1883 Unknown Confirmed 2 Historical Observations
[ 1867 ] [ Unknown ] Uncertain    
1865 Unknown Confirmed   Historical Observations
[ 1844 ± 1 years ] [ Unknown ] Uncertain    
[ 1827 ] [ 1838 ] Uncertain 2  
1826 Jun Unknown Confirmed 3 Historical Observations
[ 1818 ] [ Unknown ] Uncertain    
1802 Unknown Confirmed 3 Historical Observations
[ 1792 Feb 14 ] [ Unknown ] Uncertain    
[ 1790 Jun 7 ] [ Unknown ] Uncertain    
1768 1769 Confirmed 3 Historical Observations
1150 ± 500 years Unknown Confirmed   Tephrochronology
0550 BCE ± 900 years Unknown Confirmed   Tephrochronology
1750 BCE (?) Unknown Confirmed   Radiocarbon (uncorrected)
3650 BCE ± 1850 years Unknown Confirmed 4 Tephrochronology
6100 BCE ± 50 years Unknown Confirmed 5 Radiocarbon (uncorrected)
6650 BCE ± 200 years Unknown Confirmed   Radiocarbon (uncorrected)

This compilation of synonyms and subsidiary features may not be comprehensive. Features are organized into four major categories: Cones, Craters, Domes, and Thermal Features. Synonyms of features appear indented below the primary name. In some cases additional feature type, elevation, or location details are provided.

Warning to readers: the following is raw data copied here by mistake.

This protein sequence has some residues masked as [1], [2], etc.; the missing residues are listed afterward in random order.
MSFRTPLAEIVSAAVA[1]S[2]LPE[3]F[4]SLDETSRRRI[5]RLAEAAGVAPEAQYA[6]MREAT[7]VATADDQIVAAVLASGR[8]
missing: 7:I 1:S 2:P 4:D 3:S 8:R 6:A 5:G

Synonyms
Aigagin | Ajagin | Wesselow | Makouchine | Ognedieshutshai Gora | Ayagsh | Ajagisch


Cones
Feature Name Feature Type Elevation Latitude Longitude
Pakushin Cone 1050 m 53° 49' 42" N 166° 58' 43" W
Point Kadin Vent 53° 55' 0" N 167° 3' 0" W
Sugarloaf Cone 580 m 53° 55' 0" N 166° 48' 0" W


Thermal
Feature Name Feature Type Elevation Latitude Longitude
Lower Glacier Valley Thermal 53° 49' 4" N 166° 54' 26" W
Makushin Valley Thermal 53° 53' 27" N 166° 50' 9" W
Unnamed Thermal 53° 53' 15" N 166° 55' 0" W
Upper Glacier Valley Thermal 53° 50' 48" N 166° 53' 0" W
Makushin volcano is a large, ice-covered volcano on northern Unalaska Island. This March 2, 1987, view from the NE shows a small steam column originating from a vent at the left side of the broad summit and drifting about 3 km to the WNW. A 2-km-wide summit caldera helps give the volcano a broad, dome-like structure that contrasts with the steep-sided profiles of most other Aleutian stratovolcanoes. Minor explosive eruptions have occurred during historical time.

Photo by Harold Wilson (Peninsula Airways), 1987 (courtesy of John Reeder, Alaska Div. Geology Geophysical Surveys).